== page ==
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Performance Management (OPS)

Contents

Introduction

Performance Development Plans (PDPs)

Your responsibilities

Your supervisor’s responsibilities

If there are concerns about your work performance

If you are invited to a meeting or counselling session about unsatisfactory performance or discipline

If you don’t agree with your manager’s assessments, comments, or disciplinary action

If you have questions or need assistance


Introduction

Performance management is the ongoing communication process between you and your supervisor about how you are to perform your assigned duties and responsibilities.

It may include:

  • identifying and describing work assignments and expectations;
  • establishing performance expectations, commitments, deliverables, and measurements;
  • giving, receiving, and documenting constructive feedback on your performance on an ongoing basis; and
  • discussing performance development and training needs identified by you or your supervisor.

Performance Development Plans (PDPs)

A Performance Development Plan (PDP) is an Employer tool to document your performance commitments. These commitments should be clear, measurable, specific, attainable, and realistic.

The intent of a PDP is for you and your supervisor to work together on an ongoing basis to:

  • achieve optimum and measurable performance;
  • meet operation plans and commitments; and
  • facilitate continuous learning and ensure service improvements.

You can include your own comments at the end of your PDP and even attach an additional sheet if there isn’t enough space.

Your responsibilities

You have the responsibility to:

  • develop a PDP in consultation with your supervisor;
  • understand your specific duties, responsibilities, and accountabilities;
  • understand the performance expectations established by your supervisor;
  • identify your performance development needs to your supervisor;
  • take proactive personal responsibility for your career to ensure ongoing development and career management;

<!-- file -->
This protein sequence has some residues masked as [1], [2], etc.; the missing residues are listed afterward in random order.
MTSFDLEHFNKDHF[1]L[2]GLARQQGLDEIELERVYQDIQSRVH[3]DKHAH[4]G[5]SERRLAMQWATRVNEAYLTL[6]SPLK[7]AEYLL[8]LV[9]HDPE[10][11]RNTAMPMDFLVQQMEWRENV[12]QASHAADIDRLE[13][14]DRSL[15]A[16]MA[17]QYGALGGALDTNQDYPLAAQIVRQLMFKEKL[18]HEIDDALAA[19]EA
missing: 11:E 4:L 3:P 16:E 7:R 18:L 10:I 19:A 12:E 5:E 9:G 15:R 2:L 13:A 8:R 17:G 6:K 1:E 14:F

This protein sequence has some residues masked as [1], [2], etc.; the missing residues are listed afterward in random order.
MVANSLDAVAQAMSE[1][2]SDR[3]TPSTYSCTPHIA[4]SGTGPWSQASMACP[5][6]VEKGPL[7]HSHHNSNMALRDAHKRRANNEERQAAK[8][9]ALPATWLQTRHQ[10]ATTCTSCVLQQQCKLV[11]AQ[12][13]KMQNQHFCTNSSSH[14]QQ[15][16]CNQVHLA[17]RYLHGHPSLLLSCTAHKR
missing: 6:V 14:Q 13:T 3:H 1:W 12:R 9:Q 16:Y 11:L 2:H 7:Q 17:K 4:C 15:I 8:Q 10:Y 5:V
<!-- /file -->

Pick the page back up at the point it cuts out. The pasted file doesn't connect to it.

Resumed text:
• sign your PDP after you have reviewed it—which does not mean you agree with your manager’s comments or assessments, just that you have been given a chance to review it; and
  • conduct yourself in accordance with your oath(s) of office and allegiance.

Your supervisor’s responsibilities

Your supervisor has the responsibility to:

  • assist you in developing a PDP;
  • establish specific work assignments and clearly explain your duties and accountabilities;
  • set clear and appropriate performance expectations and ensure you have access to tools that will help you understand the performance expectations;
  • coach you in identifying performance barriers and implement appropriate solutions;
  • ensure your PDP is linked to operational goals;
  • identify the link between your existing PDP and any temporary work assignments;
  • evaluate your performance on an ongoing basis, and provide constructive feedback and support to improve your performance, as required;
  • assess how well you meet expectations that are consistent with your job description and performance commitments;
  • facilitate access to the learning opportunities identified in your PDP;
  • apply corrective intervention as appropriate;
  • conduct periodic performance review meetings;
  • complete your annual performance evaluation and determine appropriate next steps (e.g. merit, corrective intervention); and
  • document and maintain appropriate records, including making sure your PDP is accurate and up-to-date.

If there are concerns about your work performance

You have the right to be made aware of concerns related to your work performance within a reasonable time.

If you are invited to a meeting or counselling session about unsatisfactory performance or discipline:

If you don’t agree with your manager’s assessments, comments, or disciplinary action:

  • you have the right to initiate an informal dispute—please seek the assistance of an AMAPCEO Workplace Representative.

If you have questions or need assistance

Please contact an AMAPCEO Workplace Representative in your District. They do not have to be in your Ministry.

Your Workplace Representative may ask you to use the union’s secure web-based system, RADAR, to provide details about your situation. RADAR will help you and your Workplace Representative keep track of things without the privacy concerns that could come from using the Employer’s email system.

Fact Sheet

Bargaining Unit: Ontario Public Service (OPS)

Collective Agreement Articles: 7, 15, & 21

First Published: August 11, 2020

Last Updated: December 7, 2020

Contact a Workplace Representative

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